Insulation in UK Homes

Why British homes are badly insulated?

Badly insulated homes are costing British families around £643 per year, according to the Energy Bill Revolution, a lobby group who have the support of over 244 MPs, along-with big names like Asda, Carillion, IKEA, Saint-Gobain, Scouts, WWF, Save the Family and UK Green Building Council.

It is a fact that the UK has some of the most poorly insulated housing in Europe, and the effects of this range from having to spend more money to heat the home, or being unable to afford to do so and ending up in fuel poverty. Cold homes are costing the NHS £1.36 billion every year in hospital and primary care as older people struggle with respiratory problems, stroke and heart attacks triggered by the cold.

Building and governmental policy can be partly responsible for our poorly insulated homes. Superior building standards in countries like Finland and Sweden which insist on insulation and double glazing mean they have warmer homes than in the UK, despite its milder climate. Many homes don’t have proper depths of insulation in the loft and a large number of houses have unfilled cavity walls. Homes built before 1925 generally have solid – and very expensive to insulate – external walls.

Numerous studies have shown that home insulation as the best and most effective way to reduce home energy use. Other things can help, including double glazing and draught proofing, but better insulation of the external surfaces of the house offers the best scope for cutting energy bills.

Yet it seems that we are actually falling further behind when it comes to insulating our homes. Figures released at the end of 2013 by DECC (Department for Energy and Climate Change) show that the rates of new wall and loft insulation are running at less than a quarter of 2012 figures.

Pressure groups have blamed government for falling rates. Installation rates for loft insulation, cavity wall insulation and solid wall insulation have fallen by over 75% from 2012 with the fall in loft insulation being the most dramatic. One explanation is the end of the old programmes and the introduction of the Green Deal. The high interest rate on the Green Deal financing is stopping many people from using it. According to The Times in Dec 2013, British Gas also fought hard to weaken unofficial government targets for insulating Government homes, could this be because under suppliers’ energy efficiency responsibilities, they didn’t want to have to fund too many projects?BG, the country’s largest energy supplier helped to convince the Government to cut by two thirds the number of homes with solid walls that will receive subsidised insulation. Under the revised target, energy companies will have to insulate 100,000 solid-wall homes by 2017, 200,000 fewer than expected.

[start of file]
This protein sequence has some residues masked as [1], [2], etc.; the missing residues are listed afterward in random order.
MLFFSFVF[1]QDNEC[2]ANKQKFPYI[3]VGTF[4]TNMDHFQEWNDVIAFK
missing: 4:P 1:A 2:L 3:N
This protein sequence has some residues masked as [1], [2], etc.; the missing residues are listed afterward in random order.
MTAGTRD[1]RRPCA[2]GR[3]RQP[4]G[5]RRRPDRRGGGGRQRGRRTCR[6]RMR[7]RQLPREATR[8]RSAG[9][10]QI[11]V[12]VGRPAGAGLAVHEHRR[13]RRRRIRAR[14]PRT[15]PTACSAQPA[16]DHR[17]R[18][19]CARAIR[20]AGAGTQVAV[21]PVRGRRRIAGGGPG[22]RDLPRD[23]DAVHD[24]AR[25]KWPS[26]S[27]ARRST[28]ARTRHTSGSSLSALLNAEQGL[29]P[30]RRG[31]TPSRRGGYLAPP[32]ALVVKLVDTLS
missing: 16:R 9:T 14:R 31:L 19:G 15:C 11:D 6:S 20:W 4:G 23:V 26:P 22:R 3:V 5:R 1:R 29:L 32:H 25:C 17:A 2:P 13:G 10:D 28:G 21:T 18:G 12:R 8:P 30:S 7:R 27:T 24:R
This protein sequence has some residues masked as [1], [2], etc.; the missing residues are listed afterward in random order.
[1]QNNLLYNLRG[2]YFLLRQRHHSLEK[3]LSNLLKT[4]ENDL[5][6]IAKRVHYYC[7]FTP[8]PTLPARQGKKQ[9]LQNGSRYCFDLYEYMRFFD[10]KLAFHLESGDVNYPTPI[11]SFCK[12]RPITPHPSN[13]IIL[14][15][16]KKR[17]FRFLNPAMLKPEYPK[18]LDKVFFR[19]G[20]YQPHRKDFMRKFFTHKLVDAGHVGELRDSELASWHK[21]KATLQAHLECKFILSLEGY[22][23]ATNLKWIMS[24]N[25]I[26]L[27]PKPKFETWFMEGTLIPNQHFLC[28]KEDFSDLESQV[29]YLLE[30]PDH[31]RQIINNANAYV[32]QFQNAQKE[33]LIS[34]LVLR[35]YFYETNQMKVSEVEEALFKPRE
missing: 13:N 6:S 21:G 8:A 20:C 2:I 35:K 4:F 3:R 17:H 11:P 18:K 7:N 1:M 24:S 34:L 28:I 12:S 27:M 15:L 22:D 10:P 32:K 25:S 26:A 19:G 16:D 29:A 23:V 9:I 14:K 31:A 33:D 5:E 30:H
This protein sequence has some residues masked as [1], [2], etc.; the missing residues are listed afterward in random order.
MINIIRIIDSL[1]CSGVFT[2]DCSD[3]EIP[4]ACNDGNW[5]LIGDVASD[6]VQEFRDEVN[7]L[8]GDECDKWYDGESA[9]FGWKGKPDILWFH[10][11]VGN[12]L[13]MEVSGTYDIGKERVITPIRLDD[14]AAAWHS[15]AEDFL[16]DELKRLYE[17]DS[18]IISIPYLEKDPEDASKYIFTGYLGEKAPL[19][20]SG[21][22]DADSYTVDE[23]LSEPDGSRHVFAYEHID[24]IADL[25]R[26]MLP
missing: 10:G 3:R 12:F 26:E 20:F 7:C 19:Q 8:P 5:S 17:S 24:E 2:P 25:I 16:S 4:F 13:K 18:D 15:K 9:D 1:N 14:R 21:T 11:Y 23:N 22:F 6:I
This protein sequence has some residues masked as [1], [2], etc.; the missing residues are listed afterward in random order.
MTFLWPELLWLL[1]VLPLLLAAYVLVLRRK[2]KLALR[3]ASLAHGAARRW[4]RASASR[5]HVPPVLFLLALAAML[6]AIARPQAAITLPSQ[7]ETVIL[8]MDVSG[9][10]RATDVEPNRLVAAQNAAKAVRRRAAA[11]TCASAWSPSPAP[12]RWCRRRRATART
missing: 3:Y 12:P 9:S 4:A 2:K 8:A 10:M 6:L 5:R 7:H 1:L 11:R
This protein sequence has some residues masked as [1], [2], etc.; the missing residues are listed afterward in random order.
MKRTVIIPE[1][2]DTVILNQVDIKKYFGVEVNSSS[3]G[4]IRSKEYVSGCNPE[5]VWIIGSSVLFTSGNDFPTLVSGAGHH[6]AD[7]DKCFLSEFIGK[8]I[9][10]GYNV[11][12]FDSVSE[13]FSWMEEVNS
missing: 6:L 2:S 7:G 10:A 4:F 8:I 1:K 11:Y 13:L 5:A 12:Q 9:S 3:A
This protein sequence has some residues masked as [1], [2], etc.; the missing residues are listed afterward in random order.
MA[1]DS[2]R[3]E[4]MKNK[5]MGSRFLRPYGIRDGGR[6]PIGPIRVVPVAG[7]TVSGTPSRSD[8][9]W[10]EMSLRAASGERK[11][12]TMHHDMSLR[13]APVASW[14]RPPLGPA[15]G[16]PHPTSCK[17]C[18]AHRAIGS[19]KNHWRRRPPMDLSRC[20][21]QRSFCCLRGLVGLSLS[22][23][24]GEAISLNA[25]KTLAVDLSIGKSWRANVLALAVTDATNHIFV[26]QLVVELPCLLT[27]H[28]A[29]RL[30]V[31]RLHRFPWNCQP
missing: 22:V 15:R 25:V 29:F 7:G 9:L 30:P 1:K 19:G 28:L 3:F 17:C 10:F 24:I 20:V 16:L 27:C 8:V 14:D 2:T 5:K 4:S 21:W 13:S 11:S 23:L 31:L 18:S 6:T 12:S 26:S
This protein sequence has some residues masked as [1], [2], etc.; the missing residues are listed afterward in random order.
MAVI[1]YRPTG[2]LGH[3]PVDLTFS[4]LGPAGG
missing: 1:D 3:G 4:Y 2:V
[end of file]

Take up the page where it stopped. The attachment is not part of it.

Another reason for the poor levels of home insulation is that until recently, there has not been an enormous amount of financial pressure on UK families forcing them into looking at ways to be efficient. As at 2011, the UK had the lowest gas prices on a per unit cost for small domestic users across major Western European economies and was 4th cheapest for electricity prices within the same comparison scope behind Greece, the Netherlands and France. Despite this our overall spend is higher than average, and climate is not the only reason for this. Countries such as Poland, Slovakia and Germany, each of whom can experience very harsh winters, have better insulated homes. Spending on energy may be associated with higher energy consumption per dwelling in the UK, which is constantly above the European average.

UK average electricity prices experienced also experienced one of the lowest growth rates from 1998 to 2011. Our data doesn’t go beyond 2011, since when we have experienced inflation-busting energy cost rises. And the cost of energy is already biting. Hard hit families are seeing their budgets stretched at levels only previously imagined. Rising energy costs may encourage households to become more energy conscious, and ensuring a good level of insulation is possibly the best way to improve their energy efficiency. Given that all homes up for sale these days are given an EPC rating, it is also in homeowners’ interests to ensure their energy efficiency level is improved. The Green Deal may be one way for vulnerable households to improve their insulation levels, but it only tells half the story. In many cases, homeowners with low mortgage rates are able to pay for insulation measures themselves. Since the government is unable to capture this information, we do not have a true picture of the level of insulation, only what we can see from geo-thermal imaging!

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